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In his Mother’s Day message this year, Archbishop J. Michael Miller recognized unwed mothers who decades ago were coerced into giving their children up for adoption.
“Let us acknowledge the mothers who for far too long have not been recognized, honoured, and celebrated as mothers and for whom I have been praying a lot lately,” he said.
“These are the mothers who, especially in the 1950s, 60s, and 70s, were coerced or forced to give up their children for adoption. All too often we denied them the compassion and support they deserved. Tragically, this happened across Canada and even in our own archdiocese.”
An estimated 300,000 unwed mothers were urged to give up their children for adoption in the post-war era in Canada.
Last year The B.C. Catholic published an in-depth study of the historical context in which these women were separated from their children and the profound effects it had on them. Our study found the Catholic Children’s Aid Society, operating in B.C., estimated 60 per cent of mothers using their “unmarried parent services” were giving up their children for adoption in the 1960s. Archival documents revealed some mothers were told to use false names, were limited to seeing their newborns once a day, and faced societal and familial pressures to keep their pregnancies secret and give up their children to adoption.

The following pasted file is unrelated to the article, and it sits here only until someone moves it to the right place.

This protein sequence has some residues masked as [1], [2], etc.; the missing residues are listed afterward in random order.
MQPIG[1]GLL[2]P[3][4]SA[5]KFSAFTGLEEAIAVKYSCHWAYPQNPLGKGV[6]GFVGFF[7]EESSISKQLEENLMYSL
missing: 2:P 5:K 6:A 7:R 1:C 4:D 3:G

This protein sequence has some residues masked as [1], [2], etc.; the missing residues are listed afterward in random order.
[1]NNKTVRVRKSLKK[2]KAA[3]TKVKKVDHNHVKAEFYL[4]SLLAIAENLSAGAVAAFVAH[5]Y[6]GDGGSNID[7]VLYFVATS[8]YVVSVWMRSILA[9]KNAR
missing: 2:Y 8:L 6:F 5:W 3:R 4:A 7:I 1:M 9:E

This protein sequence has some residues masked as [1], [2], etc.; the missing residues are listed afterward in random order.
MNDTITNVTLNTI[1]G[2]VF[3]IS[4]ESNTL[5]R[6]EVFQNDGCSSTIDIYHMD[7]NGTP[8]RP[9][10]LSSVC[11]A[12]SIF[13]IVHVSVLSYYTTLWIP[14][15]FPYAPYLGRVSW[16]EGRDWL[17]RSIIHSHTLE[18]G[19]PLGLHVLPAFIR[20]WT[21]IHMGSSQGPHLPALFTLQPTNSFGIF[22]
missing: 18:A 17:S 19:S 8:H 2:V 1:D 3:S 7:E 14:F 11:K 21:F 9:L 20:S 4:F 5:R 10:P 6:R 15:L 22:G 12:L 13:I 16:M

Bernadette Dumas-Rymer shared her personal story of being forced by family and community to give up her daughter in the Vancouver area when she was 19 years old. She called the Archdiocese of Vancouver the only “Catholic ‘authority’ in Canada” that has responded to the pleas of women like her by sharing their stories.
The United Church of Canada, which also ran homes for unwed mothers in Canada, will host a Worship Service of Apology and Lament for these mothers and their children May 9. During that service, it is expected Rev. Dr. Richard Bott will offer a formal apology to all those affected.
Archbishop Miller also offered his prayers this Mother’s Day to all women who find the day painful: those who have lost little ones through miscarriage or stillbirth or are facing infertility.
“We remember on this day the consecrated women among us, who offer themselves to the Lord as spiritual mothers who care for and nurture our souls,” he added.
“Lastly, we pray for all women who, as St. John Paul II reminds us, by their very nature, exercise ‘an affective, cultural, and spiritual motherhood, which has inestimable value for the development of individuals and the future of society.’ With profound gratitude and joy, we treasure and esteem all mothers on this day when we recall the beauty and wonder of their calling.”
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